Wave Money CEO Sees Potential in Burma’s Underdeveloped Market

By Kyaw Hsu Mon 5 September 2016

RANGOON — Wave Money is a mobile financial services joint venture between Norway’s Telenor and Burma’s Yoma Bank. After its first year in Burma, 4,000 “Wave shops” have been set up across the country, where users can transfer money via mobile accounts or agents. Wave Money chief executive officer Brad Jones talks to The Irrawaddy about the potential market in Burma’s underdeveloped mobile financial sector.

What is mobile money? And what is the current market situation in Burma, considering this industry is still underdeveloped?

Mobile money is the ability to transfer money from one person to another, and we target people who don’t have bank accounts. People can easily transfer money around the country, and in our initial launch that’s what we’re having people do—transferring money through shops, agents or their mobile phones.

As new telecoms companies provide good infrastructure in the country now, Burma is one of the fastest growing mobile markets in the world. Smart phone access is rising, similar to in Malaysia and Thailand. Smart phone access and development of 3G and soon 4G networks provide a great opportunity for mobile money services. We can provide digital services to customers who are far away from banks. This is a huge opportunity for us.

What challenges do you face?

Burma is geographically a very large country. We have to develop mobile cash management models with Yoma Bank so we can have distributors in Wave shops providing e-money to our customers in many locations. We’re starting to work in some remote areas and it is challenging. But Yoma will be able to work this out through distributors and Wave shops that will provide e-money.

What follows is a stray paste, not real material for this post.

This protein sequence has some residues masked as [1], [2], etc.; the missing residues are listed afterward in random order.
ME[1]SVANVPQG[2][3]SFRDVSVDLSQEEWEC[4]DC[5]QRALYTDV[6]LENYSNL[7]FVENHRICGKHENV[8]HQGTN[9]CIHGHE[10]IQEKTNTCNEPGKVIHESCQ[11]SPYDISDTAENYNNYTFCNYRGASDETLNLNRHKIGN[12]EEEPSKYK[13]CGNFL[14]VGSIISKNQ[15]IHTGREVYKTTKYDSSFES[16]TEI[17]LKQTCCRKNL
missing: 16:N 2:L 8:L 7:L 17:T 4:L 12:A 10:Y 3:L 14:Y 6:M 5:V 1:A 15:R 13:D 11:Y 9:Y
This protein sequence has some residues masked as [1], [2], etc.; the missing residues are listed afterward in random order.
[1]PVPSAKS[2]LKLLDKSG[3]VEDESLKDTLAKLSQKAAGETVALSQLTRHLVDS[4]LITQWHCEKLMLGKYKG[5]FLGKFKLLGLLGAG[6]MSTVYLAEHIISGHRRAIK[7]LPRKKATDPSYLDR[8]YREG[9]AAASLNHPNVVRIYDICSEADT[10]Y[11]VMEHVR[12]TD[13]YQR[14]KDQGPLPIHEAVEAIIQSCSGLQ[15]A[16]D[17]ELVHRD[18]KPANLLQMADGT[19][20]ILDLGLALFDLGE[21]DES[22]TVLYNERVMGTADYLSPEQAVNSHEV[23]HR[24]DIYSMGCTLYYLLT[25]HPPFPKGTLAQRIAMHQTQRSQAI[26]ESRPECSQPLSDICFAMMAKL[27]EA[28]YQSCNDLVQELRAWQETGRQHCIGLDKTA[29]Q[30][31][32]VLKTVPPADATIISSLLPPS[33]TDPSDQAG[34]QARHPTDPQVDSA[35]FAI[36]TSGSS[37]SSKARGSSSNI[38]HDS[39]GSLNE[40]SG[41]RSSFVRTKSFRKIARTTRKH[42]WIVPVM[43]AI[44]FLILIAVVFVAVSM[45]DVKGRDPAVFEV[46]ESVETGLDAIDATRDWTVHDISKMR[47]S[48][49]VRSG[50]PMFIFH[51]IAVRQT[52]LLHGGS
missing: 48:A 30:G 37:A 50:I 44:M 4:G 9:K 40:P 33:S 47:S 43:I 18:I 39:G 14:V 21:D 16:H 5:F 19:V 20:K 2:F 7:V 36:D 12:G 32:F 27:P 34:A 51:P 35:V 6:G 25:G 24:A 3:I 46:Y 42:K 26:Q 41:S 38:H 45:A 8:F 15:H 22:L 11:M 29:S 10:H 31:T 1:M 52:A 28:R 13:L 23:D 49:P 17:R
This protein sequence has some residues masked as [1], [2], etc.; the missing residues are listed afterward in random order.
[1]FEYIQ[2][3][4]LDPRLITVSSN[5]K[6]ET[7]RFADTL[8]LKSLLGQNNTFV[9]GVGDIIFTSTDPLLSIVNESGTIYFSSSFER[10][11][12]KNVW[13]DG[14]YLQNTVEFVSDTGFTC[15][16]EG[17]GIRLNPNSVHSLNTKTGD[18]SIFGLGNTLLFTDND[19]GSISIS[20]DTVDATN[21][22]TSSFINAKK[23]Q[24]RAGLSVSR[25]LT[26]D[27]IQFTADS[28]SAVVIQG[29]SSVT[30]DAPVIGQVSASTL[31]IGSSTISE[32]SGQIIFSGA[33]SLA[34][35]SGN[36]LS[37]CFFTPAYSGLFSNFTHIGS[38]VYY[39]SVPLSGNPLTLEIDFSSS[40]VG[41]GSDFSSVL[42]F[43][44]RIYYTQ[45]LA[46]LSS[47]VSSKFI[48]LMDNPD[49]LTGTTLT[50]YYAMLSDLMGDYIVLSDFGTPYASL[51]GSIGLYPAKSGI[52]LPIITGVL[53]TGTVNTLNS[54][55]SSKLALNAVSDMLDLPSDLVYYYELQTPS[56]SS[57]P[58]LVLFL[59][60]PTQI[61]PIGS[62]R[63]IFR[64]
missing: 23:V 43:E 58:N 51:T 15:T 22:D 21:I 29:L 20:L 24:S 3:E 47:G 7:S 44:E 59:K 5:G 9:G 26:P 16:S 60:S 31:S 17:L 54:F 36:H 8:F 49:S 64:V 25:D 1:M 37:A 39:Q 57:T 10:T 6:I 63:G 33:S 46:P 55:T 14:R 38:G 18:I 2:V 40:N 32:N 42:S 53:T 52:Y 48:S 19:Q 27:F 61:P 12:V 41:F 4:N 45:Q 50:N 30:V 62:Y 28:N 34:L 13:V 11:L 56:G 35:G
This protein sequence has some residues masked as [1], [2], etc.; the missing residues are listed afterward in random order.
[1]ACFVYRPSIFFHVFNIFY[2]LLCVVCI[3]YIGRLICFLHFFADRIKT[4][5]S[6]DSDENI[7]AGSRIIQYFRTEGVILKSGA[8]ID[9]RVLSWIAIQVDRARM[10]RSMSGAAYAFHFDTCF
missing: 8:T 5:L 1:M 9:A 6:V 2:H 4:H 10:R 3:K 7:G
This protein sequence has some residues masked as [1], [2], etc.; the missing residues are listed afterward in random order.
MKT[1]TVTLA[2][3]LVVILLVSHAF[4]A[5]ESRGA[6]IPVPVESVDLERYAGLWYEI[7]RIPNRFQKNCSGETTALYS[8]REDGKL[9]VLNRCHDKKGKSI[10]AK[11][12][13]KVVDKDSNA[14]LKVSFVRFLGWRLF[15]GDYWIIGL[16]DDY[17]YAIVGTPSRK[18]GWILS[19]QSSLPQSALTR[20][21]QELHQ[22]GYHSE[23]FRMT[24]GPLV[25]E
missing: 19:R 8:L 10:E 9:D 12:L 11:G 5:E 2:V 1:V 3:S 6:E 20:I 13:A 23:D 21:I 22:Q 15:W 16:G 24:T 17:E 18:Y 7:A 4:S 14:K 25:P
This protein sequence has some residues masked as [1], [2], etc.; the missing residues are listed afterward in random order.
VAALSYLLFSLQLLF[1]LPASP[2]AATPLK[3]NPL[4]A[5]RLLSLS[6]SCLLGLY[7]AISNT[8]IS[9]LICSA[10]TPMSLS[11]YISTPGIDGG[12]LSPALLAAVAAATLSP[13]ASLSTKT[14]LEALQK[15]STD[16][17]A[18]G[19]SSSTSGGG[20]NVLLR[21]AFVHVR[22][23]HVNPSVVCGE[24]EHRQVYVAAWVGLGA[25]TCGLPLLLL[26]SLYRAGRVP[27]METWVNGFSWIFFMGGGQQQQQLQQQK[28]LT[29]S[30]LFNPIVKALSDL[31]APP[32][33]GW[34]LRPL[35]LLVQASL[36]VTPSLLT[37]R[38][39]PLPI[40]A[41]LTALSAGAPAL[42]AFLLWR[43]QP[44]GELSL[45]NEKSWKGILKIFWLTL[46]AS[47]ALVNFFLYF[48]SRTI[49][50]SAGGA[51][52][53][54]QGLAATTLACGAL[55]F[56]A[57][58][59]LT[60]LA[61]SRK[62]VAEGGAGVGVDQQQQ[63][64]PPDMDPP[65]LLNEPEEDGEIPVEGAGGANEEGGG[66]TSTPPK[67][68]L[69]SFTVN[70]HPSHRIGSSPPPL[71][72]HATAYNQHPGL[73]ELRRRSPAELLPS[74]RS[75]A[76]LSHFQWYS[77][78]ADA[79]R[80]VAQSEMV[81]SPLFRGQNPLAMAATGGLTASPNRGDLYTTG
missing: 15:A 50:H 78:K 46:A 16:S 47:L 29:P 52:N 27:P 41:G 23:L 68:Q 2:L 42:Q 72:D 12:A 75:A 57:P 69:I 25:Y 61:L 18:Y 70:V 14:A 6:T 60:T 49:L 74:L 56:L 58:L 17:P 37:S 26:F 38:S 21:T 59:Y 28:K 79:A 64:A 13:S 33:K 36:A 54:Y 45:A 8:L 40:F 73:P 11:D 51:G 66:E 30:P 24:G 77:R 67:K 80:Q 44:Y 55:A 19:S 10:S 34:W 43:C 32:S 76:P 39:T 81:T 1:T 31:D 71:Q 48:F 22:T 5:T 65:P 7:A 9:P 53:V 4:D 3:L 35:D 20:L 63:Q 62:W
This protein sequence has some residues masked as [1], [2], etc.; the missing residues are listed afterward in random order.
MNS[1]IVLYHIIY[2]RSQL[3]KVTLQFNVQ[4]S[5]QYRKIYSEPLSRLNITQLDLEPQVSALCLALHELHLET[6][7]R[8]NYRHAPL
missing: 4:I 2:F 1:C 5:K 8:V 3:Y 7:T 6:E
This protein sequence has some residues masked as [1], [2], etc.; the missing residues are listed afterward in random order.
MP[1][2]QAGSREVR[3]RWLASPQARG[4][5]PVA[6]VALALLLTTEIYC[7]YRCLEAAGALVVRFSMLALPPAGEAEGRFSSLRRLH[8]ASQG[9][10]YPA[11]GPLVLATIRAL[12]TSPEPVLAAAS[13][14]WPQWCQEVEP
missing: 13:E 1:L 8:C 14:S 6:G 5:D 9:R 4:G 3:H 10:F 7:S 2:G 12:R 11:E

Who are your customers?

It’s very early for us and we’re seeing quite a range. It’s people in Rangoon who want to like us and are looking for trendy products. But also, there is a customer who works on a gas pipeline and transfers money back to his family. He is quite poor and has no bank account and he finds that this is an easy way for him to send money. So we’re seeing quite a variety of people using our service.

What about product expansion? Do you have plans to expand Wave shops across the country?

We now have 4,000 Wave shops across the country. We’re located in every region of Burma, with the exception of Arakan and Chin states—where we will launch soon. We will continue to expand and want to represent every township in the country.

As far as investment, what percentage shares do Yoma Bank and Telenor own?

Telenor owns 51 percent of the company, First Myanmar Investment owns 44 percent and Yoma bank owns 5 percent. The total investment is about US$17 million.

 Do you plan to expand investment so as to launch new products?

Sure. We’re currently looking for new product opportunities. We have to wait for approval before expanding our existing products though.

Is it difficult working with the Central Bank of Myanmar because of the transition in government? Do you think this industry could be developed under the Central Bank’s supervision?

The Central Bank has come under fire lately, I have heard. We have no issue working with the Central Bank. Regulations are appropriate, there is a good balance of risk and there is flexibility.

Who are your competitors in the market?

At this stage we don’t really have any competitors, even though other operations have launched. What we’re waiting for is for other telecoms operators—like MPT and Oreedoo—to directly launch into the market. I am positive there will be competition in the market. One thing we’re concerned about is operators who aren’t regulated entering the market. It’s important that there’s a level playing field and that customers are protected. If customers are protected, firms are secure.